I read this great piece in The New Yorker May 26, “Tales from a Chelsea Soup Kitchen” by Ian Frazier. It’s a feature about how he started a writing workshop that operates in tandem with a NYC church-based soup kitchen.
I thought it had a lot of interesting things to say about how to operate a writing workshop and gave some good idea-generating topics. Unfortunately, the article isn’t available online, but I did find this podcast with Frazier, in which he talks about writing humor. Whenever a New Yorker writer has something to say about writing, I listen.
Here’s a bit of the transcript from the podcast interview, which runs about 15 minutes (and I promise, well worth your time):
Sometimes people write funny things and I say, you know if you just made it a little longer and added a little plot, you’d have a humor piece here. It isn’t just people in this workshop. It’s people in general. They’ll get something funny, but it’ll just be a line or two lines. Even now I think because of TV I think that’s become a problem—that people write really, really short. So all of the suggestions of where this could go, you know there’s all this potential here.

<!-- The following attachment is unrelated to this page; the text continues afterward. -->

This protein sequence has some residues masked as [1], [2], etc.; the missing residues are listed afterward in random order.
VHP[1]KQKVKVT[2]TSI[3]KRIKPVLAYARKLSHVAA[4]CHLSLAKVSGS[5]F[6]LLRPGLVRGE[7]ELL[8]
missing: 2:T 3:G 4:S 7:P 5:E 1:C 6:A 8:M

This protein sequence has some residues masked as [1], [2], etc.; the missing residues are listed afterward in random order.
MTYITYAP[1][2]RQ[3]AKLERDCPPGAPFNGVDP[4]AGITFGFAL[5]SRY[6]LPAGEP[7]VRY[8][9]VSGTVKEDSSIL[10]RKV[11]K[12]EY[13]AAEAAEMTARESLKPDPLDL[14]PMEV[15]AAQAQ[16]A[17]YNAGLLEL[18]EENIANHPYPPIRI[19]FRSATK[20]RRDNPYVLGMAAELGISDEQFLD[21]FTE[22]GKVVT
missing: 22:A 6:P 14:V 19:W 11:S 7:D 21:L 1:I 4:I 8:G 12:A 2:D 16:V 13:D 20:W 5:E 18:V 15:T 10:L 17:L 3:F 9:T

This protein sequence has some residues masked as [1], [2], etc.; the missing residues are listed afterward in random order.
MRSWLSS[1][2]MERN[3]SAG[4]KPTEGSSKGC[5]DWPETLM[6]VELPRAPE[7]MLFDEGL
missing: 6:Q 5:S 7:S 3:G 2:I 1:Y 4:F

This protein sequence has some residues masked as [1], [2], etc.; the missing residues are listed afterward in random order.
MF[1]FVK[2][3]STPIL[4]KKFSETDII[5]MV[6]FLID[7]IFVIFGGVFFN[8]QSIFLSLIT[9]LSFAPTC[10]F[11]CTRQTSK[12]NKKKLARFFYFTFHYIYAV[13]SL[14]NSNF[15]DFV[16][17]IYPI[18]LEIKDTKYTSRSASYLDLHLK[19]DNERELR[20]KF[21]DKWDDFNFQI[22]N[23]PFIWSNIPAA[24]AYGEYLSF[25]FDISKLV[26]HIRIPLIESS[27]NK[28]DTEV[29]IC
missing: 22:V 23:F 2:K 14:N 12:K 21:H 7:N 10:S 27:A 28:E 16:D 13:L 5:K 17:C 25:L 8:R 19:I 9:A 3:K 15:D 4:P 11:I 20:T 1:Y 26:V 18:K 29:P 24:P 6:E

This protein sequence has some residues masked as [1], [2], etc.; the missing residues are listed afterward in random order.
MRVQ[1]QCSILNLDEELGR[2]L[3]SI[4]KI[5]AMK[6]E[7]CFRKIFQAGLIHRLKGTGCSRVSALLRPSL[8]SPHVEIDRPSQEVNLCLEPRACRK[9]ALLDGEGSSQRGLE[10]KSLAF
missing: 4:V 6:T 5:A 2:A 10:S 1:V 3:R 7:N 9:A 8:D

[Humor] is something that you really can’t hit by aiming at it. It’s not like you can go out and get the facts and report them and now here’s a humor piece with the facts. With reporting, if you work hard you can usually pull something out. But writing humor doesn’t respond to working hard, necessarily. I mean, you could just sit there and look at the page all day and maybe something will come. But writing humor for me is more like a watchful-ness. You have to watch. When you say something funny, or someone else does, it’s more like you wait for the piece. I think maybe it’s more like writing a poem. I’ve never really been into that at all, but I assume a poet would get to a certain point and say, gee, I know I need a fifth stanza here, but I don’t know what it should be. And then maybe the poet doesn’t think of anything for five years. I don’t know I can imagine that; I’ve had it happen with humor pieces. I’ll get to a certain point and say, you know, up to here it works but I don’t know what to do next. It’s a sense—you have a sense of humor.
Any thoughts about what Frazier has to say about humor writing? Post them here.